They would repair, as though it were nought, the injury to the daughter of my people: “Peace, peace!” they say, though there is no peace. They are odious; they have done abominable things, yet they are not at all ashamed, they know not how to blush. Hence they shall be among those who fall; in their time of punishment they shall go down, says the LORD. I will gather them all in, says the LORD: no grapes on the vine, No figs on the fig trees, foliage withered! Why do we remain here? Let us form ranks and enter the walled cities, to perish there; For the LORD has wrought our destruction, he has given us poison to drink, because we have sinned against the LORD. We wait for peace to no avail; for a time of healing, but terror comes instead. Jer. 8:11-15

    God calls us to charity, to loving not merely neighbor, but enemy as well. But in Jeremiah, God clearly indicates that with such charity and works of mercy (bearing wrongs patiently, forgiving those who injure us, “turning the other cheek”) and engaging in dialogue (from the Greek for “an exchange of reason”) and the beatitude of working for peace, one must be honest with oneself, one must recognize the truth or untruth of the other person, and not foolishly cry out “peace” when there is none, that one must remain on guard when that enemy you are supposed to love is still bent on your destruction, and one has an obligation to truth, to continue to fight for what is good and true, and not let the scandal of falsehood lead others away from it.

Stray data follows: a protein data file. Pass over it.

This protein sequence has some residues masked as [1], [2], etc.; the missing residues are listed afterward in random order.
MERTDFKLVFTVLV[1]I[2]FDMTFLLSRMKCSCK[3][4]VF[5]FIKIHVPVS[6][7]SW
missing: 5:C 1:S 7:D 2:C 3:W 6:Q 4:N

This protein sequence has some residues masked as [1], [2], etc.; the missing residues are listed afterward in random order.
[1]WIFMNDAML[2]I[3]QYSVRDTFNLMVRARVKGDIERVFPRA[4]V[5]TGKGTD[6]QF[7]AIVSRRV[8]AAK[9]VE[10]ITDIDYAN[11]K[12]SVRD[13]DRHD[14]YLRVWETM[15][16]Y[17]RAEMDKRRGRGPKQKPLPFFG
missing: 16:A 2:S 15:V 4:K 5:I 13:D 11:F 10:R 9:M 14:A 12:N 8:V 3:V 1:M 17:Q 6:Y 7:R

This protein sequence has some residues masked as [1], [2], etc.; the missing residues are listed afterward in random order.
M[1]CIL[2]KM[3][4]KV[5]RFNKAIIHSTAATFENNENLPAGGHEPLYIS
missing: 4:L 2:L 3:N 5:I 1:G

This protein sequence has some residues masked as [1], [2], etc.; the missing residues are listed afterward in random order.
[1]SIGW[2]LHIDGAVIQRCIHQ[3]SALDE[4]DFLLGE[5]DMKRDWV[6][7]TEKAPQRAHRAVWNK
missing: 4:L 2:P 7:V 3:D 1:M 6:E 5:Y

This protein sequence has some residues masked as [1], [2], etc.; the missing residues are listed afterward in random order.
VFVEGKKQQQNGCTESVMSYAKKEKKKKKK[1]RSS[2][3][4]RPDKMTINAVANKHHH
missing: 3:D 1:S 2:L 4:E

2. jj says:

    Thank you my friend. I needed these words of counsel.

  3. Beth says:

    I agree that we have the right to recognize Truth when and where we see it. However, there is a sense to really meaning ‘peace’ in all situations. It is the whole idea of hating the sin, yet loving the sinner. Even if what someone is saying is not true according to the teachings of Christ, we are still required to love the person… no matter what they may be acting or doing. Peace does not mean condoning actions, but approaching them as Christ would approach them — from a peaceful standpoint as opposed to an antagonistic.